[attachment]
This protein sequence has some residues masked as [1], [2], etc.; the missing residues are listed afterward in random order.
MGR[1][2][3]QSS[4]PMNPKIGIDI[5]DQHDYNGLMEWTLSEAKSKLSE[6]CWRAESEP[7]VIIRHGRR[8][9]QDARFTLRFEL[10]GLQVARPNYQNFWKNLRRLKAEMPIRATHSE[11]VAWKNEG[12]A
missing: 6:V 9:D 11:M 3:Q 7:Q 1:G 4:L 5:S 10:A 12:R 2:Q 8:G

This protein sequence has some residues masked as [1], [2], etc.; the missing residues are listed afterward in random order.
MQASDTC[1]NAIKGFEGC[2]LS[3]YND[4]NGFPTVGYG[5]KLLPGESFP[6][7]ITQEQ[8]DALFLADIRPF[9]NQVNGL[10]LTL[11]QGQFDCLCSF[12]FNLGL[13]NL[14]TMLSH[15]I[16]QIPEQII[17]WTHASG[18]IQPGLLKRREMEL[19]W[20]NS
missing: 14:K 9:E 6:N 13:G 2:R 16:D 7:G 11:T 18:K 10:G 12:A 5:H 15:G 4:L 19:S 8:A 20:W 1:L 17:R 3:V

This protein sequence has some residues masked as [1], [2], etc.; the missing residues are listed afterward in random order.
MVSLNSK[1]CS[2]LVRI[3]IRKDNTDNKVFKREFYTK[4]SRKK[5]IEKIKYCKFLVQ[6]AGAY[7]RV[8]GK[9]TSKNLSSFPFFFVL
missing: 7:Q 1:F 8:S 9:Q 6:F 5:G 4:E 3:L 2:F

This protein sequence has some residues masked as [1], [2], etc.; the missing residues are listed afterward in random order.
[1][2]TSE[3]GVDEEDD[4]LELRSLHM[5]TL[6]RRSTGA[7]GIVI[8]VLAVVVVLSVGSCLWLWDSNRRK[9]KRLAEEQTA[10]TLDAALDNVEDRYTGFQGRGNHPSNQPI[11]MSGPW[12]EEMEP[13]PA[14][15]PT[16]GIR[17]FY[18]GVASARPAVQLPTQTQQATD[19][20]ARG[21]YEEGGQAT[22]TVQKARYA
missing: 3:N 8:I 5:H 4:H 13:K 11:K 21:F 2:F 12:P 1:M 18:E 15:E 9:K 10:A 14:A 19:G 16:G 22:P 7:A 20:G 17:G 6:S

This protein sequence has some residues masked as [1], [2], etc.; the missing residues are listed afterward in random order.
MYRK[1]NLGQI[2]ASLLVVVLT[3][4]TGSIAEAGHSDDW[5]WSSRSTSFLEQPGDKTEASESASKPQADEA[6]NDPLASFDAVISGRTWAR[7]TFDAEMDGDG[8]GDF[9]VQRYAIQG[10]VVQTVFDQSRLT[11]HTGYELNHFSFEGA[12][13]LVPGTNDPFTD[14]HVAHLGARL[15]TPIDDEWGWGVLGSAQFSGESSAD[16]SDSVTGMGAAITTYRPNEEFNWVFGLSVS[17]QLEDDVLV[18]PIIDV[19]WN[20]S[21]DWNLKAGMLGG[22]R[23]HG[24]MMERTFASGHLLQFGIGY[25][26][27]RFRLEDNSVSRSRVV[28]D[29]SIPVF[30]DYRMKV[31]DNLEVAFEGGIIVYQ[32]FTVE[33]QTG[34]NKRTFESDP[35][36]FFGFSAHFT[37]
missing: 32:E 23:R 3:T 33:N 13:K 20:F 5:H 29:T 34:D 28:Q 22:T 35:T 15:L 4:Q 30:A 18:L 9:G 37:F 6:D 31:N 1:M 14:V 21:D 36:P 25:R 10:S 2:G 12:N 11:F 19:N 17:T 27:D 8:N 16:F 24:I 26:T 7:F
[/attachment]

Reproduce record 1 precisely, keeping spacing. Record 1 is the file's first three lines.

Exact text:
This protein sequence has some residues masked as [1], [2], etc.; the missing residues are listed afterward in random order.
MGR[1][2][3]QSS[4]PMNPKIGIDI[5]DQHDYNGLMEWTLSEAKSKLSE[6]CWRAESEP[7]VIIRHGRR[8][9]QDARFTLRFEL[10]GLQVARPNYQNFWKNLRRLKAEMPIRATHSE[11]VAWKNEG[12]A
missing: 6:V 9:D 11:M 3:Q 7:Q 1:G 4:L 5:S 10:A 12:R 2:Q 8:G